Christine Koh

Hello!

I'm Christine Koh, a music and brain neuroscientist turned multimedia creative. I'm the founder + editor of Boston Mamas, co-author of Minimalist Parenting, co-host of the Edit Your Life podcast, and creative director at Women Online. Drop me a line; I'd love to chat about how we can work together!

Smart Medicine

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As new parents (and professionals who have served the applied and educational medical trenches), Jon and I relied on the web and The Baby Book to troubleshoot our way out of unnecessary trips to the pediatrician. Now it's time to pick up Tracy's integrative child health recommendation, Smart Medicine for a Healthier Child; this book recently proved particularly useful in providing a motion sickness remedy for Tracy's son:
“During recent family travel, I was reminded of my favorite books of remedies. Smart Medicine for a Healthier Child is an informative, holistic, and comprehensive book about common childhood illnesses and injuries; offering the unique perspectives of conventional medicine, herbal treatments, and homeopathy in one volume. This book describes when a particular condition constitutes an emergency, gives conservative guidelines on using supplements with children, and offers herbal and homeopathic remedies with specific dosage instructions. Written by a physician, naturopathic doctor, and a nurse, parents can be assured they are getting the straight goods from each health care discipline.

This book recently served me well as I investigated easy remedies for my six-year-old son Gabriel’s motion sickness. Our travel plans involved a two-hour drive and about 4 hours of flying time (not consecutive). This past spring, Gabriel had gotten sick on a long car ride, giving me flashbacks of my own childhood. As a kid I wasn’t even able to manage the drive to our cottage without taking medication. Usually, I slept through every trip, and missed the spectacular wildlife that surrounds my hometown. I was reluctant to assign Gabriel the same fate. We grudgingly bought our bottle of Gravol, but when Gabe learned that it might make him sleepy, he said that he wasn’t okay with taking a medication that did that. I can’t say that I blame him.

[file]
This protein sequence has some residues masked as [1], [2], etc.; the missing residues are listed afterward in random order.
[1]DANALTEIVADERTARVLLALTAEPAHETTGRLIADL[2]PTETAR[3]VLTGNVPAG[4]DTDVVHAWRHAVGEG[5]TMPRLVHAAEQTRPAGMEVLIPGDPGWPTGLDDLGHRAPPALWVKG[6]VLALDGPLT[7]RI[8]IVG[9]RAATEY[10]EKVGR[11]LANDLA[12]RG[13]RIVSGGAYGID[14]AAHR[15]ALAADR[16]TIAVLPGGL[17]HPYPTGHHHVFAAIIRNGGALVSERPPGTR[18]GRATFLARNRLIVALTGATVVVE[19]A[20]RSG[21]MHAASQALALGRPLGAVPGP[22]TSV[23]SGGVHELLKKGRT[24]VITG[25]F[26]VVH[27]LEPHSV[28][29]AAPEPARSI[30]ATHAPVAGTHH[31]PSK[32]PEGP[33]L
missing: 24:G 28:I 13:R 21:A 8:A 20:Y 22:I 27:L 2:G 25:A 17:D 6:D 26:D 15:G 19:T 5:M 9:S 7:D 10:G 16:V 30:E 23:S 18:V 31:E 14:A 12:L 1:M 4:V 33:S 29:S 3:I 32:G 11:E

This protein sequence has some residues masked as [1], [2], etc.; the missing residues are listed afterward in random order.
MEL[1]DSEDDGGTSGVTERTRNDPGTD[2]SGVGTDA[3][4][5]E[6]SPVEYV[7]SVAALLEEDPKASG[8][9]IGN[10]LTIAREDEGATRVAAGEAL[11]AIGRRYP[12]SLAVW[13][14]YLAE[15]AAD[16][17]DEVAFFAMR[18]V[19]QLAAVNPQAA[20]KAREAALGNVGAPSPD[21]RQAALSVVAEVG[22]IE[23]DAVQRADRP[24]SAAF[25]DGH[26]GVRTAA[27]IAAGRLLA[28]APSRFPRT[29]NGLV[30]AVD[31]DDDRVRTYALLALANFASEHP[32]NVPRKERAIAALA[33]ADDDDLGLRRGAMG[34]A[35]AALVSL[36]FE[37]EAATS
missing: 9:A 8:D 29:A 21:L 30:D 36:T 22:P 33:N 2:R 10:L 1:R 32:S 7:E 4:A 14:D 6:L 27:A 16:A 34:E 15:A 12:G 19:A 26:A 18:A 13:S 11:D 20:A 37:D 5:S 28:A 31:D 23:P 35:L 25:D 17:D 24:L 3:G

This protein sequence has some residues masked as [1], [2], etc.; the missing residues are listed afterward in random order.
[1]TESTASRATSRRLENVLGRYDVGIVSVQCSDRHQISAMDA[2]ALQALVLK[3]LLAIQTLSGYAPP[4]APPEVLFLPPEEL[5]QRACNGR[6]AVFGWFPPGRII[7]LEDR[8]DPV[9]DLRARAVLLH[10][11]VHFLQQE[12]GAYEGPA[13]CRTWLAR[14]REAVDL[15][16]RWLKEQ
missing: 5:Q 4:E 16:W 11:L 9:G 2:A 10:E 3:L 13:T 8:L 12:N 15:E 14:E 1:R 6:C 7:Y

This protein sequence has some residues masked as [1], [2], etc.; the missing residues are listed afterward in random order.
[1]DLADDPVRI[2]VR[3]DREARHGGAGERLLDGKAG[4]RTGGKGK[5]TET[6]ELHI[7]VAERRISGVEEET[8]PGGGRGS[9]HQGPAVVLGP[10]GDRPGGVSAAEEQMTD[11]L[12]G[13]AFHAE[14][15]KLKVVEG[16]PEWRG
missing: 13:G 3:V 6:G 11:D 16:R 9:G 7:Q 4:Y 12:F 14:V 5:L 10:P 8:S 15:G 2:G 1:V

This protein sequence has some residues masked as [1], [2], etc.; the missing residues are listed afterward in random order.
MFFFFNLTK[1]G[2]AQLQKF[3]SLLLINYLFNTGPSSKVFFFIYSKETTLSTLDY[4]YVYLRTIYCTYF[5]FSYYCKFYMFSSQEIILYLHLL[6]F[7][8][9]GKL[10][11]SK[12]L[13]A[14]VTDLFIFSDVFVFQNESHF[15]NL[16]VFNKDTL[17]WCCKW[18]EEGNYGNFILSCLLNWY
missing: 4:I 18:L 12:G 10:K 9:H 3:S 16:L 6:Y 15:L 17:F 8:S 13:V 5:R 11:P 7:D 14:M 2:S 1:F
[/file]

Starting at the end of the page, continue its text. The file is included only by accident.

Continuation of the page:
On the hunt for an alternative with fewer side effects, I came across Sea-Bands in our local pharmacy. I had also heard about these bands on line, and wondered if they would be safe for use on small children. Unfortunately, the types sold in our pharmacy were recommended for use in adults and children over 12. The pharmacist came up empty in his search for references for their safe use for kids, and stated that he had to recommend I not use them (incidentally, I later learned that Sea-Bands makes specific kids designs). Discouraged, and a bit frustrated, I remembered the Smart Medicine book.

The sea-band is based on the use of acupressure to treat the symptoms of motion sickness. I looked up motion sickness in my book and, sure enough, the alternative medicine recommendations made reference to acupressure. The spot that needs pressure to alleviate nausea is about 3 finger widths from the first crease in your wrist, on the inside of your arm. I had a brilliant idea; over the next week, Gabriel and I practiced how he could administer his own acupressure treatment. I helped him gauge how much pressure to apply, and where he should press. Ten seconds on one arm, ten seconds on the other. The day of the trip, I marked two X’s on the spots he should press if he needed to. At the very least, I thought, perhaps there would be a placebo effect. If he thought he had some control over whether he got sick or not, maybe he would be okay. (I still outfitted the car and carry-on luggage with plenty of Ziploc bags and wipes, just in case.)

Gabriel did not get sick on this trip. For the next trip, I will probably order some Sea-Bands; it’s a little easier, I think (although the idea of being allowed to write on himself with pen was attractive!). I’ll order a set for me too, because in trying to make sure he didn’t have a childhood full of “sick trips,” I forgot that I never outgrew my tendency to have motion sickness, and spent most of the flight home a little green. The boys had to spend the last 40 minutes of our flight with nothing to do because I couldn’t move to get them more activities out of their well-stocked travel bags. I guess there is a reason they tell you to put on your own oxygen mask first.”


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